Madeleine Zhou, Opinions editor
On March 15, the preliminary round of the Connecticut Science and Engineering Fair was held at Quinnipiac University in Hamden, CT. Approximately 600 students from 120 schools all over Connecticut participated in the fair, including 18 students from Greenwich High School. These students had worked since the beginning of the school year and spent the weeks leading up to the fair writing abstracts and putting together posters that displayed their results. Two days later, 16 students went back as finalists. Beginning at 9 AM on that Thursday, the finalists talked to many judges and answered questions about their work. On March 19, an award ceremony was held for finalists and special award winners, and many Greenwich students took home multiple top awards, including three of the seven available Intel ISEF (International Science and Engineering Fair) spots. These three spots were taken by juniors Christo Popham, Sanju Sathish, and William Yin. ISEF was held in Phoenix, Arizona from May 8 to May 13.
Popham placed first in the Physical Sciences category for his project titled “Increased Charge Rate and Capacity for Olivine Lithium-Ion Batteries via Efficient, Upcycled Nanoscale Electrodes.” Lithium-ion batteries are used in cellphones and laptops, but they can be problematic when it comes to capacity and safety. Popham worked to improve existing batteries by adapting their silicon anodes, and the batteries he created demonstrated 48% higher specific capacity and 250 times improvement in consistent output.
Sathish’s project placed second in the Pfizer Life Sciences category. His project, entitled “The Optimization of Nanoparticle-based Drug Delivery of Melittin in a Colloidal Suspension as A Selective Method to Target HIV Structural Antigen p24.” Melittin is a membrane-active peptide that can be derived from honey bee venom, and previous studies have shown that melittin can selectively target p24, a structural protein that makes up most of HIV’s viral core. Sathish chose to introduce varying concentrations of melittin to p24 using a Fe3O4-Citric acid nanocarrier in order to observe if the melittin will target p24 and thereby inhibit the replication of HIV. He then performed a p24-based ELISA test that showed that with just 0.05μM concentration of melittin, there was a 20% decline in p24 expression compared to a control group.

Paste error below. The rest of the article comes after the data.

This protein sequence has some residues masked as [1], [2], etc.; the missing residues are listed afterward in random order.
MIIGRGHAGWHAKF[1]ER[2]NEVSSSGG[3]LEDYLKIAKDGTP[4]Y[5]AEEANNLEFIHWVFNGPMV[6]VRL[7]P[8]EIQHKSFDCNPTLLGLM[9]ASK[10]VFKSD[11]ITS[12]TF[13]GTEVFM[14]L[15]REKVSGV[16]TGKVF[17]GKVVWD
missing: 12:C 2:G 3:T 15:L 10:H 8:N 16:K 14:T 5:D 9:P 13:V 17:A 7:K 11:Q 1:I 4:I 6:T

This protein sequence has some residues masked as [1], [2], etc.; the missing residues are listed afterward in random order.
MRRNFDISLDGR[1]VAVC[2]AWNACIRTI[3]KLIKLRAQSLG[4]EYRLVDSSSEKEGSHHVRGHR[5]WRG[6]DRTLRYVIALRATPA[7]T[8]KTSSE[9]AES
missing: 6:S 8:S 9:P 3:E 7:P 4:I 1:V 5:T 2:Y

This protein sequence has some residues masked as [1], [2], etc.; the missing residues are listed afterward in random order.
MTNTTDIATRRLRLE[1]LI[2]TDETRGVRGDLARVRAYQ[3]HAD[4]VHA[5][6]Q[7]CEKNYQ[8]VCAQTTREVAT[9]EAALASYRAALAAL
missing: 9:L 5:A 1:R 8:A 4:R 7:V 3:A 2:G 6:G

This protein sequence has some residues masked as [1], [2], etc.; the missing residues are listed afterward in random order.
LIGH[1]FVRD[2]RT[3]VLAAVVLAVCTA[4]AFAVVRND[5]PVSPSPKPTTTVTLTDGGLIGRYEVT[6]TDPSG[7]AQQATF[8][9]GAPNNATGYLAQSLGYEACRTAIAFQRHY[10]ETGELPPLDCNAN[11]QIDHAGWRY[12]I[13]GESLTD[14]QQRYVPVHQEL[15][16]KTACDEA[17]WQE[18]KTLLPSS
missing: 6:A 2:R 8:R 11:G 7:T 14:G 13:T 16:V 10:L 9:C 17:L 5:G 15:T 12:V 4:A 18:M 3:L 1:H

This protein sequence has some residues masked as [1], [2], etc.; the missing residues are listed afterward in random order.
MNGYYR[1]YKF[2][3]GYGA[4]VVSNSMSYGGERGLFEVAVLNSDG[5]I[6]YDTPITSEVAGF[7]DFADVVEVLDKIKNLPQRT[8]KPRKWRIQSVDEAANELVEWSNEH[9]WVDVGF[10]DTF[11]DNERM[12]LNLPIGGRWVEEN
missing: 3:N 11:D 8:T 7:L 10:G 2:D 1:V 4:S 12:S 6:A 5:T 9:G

Yin’s project placed first in the Alexion Biotechnology category. Entitled “Development of a Portable, Tattoo-Based Biosensor for the Non-Invasive, Low-Cost Diagnosis of Atherosclerosis via Iontophoresis of Macrophage-Targeting Silver Nanoparticles,” he aimed to detect atherosclerosis, also known as the clogging of the arteries with plaque, through electrochemical reaction mechanism. He created a patch that, when placed on top of the carotid bifurcation (located on the neck), releases nanoparticles that can detect plaque. The patch changes color to indicate high levels of plaque.
Apart from the ISEF-qualifiers, other GHS students won big as well. Each category had a five top spots each, and several students placed in these. For example, Michelle Xiong won 5th in Biotechnology, Devyn Zaminski won 4th in Life Sciences, and Teresa Zheng won 4th in Life Sciences. There were also many special awards from a variety of sponsors, such as United Technologies, Energize CT, and UTC Aerospace Systems.
A full list of the projects, students, and abstracts that participated in CSEF can be found on their website at ctsciencefair.org.